"The governor misstates what this is all about. It's not about having to be a union member," Levin said. "It's if a majority select a union representative, everybody has to benefit equally so everybody should pay a fair share of that representation. They don't pay for political activities. None of that."Levin and other Michigan Democrats paid a visit to Snyder on Monday to try and persuade him not to sign this legislation. Unfortunately, Snyder chose to ignore levin and his colleagues. David Weigel highlighted that Snyder for a while stated he wouldn't support "right to work" legislation, until it finally came to his desk:
Levin said Snyder "doesn't understand what made Michigan the ideal place" for the middle class.
"Employers say, 'Look, let's have a relationship with workers and have them have a voice in the workplace,' " Levin said. "That's good for everybody. And ask the leaders of the Big Three, do they want unions to be able to be represented, people to be able to be represented, have a voice in the workplace? And they say that's better for economic development in Michigan." - The Hill, 12/11/12
We need to get ready to fight back in 2014. Senator Levin hasn't announced his retirement yet but whether he runs again or not, we need to make sure we have someone in the U.S. Senate who sticks up for organized labor. Snyder will have to face the voters again in 2014 as well. Not only should he be punished at the polls but also his union-busting cronies in the State House and State Senate. If you live in Michigan, you can get involved with the Michigan Democratic Party and get ready to take back Michigan for the working man:How 'bout right-to-work, a surefire way to galvanize labor support against whoever backs it? "A divisive issue. Union is not a lens I use."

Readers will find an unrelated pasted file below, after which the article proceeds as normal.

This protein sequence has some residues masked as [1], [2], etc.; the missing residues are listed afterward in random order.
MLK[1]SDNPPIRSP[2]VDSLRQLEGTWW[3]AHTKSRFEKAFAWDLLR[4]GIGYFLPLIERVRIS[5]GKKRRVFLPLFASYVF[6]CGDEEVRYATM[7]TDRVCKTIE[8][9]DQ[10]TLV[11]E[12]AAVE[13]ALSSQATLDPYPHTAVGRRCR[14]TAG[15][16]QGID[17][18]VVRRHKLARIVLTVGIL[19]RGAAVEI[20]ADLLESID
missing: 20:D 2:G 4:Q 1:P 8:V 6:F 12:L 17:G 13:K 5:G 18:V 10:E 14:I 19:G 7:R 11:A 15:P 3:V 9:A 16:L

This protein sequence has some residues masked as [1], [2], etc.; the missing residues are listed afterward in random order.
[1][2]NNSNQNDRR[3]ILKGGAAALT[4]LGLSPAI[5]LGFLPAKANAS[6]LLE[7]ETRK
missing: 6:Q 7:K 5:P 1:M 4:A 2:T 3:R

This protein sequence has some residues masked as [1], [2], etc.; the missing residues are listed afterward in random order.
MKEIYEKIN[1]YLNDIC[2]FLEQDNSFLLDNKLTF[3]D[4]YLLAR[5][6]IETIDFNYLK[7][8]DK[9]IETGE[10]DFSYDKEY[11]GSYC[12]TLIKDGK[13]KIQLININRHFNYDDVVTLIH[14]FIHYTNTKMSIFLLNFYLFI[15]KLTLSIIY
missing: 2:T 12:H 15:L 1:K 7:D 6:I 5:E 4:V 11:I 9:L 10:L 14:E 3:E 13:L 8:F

- The Detroit News, July 30, 2009Someone else asked if Snyder supported Michigan becoming a so-called right to work state, where individuals can opt out of joining a worker's union. Snyder said the issue was a divisive one that's not on his agenda. Instead, he said, the state needs to examine the compensation it pays public employees and bring it in line with jobs in the private sector.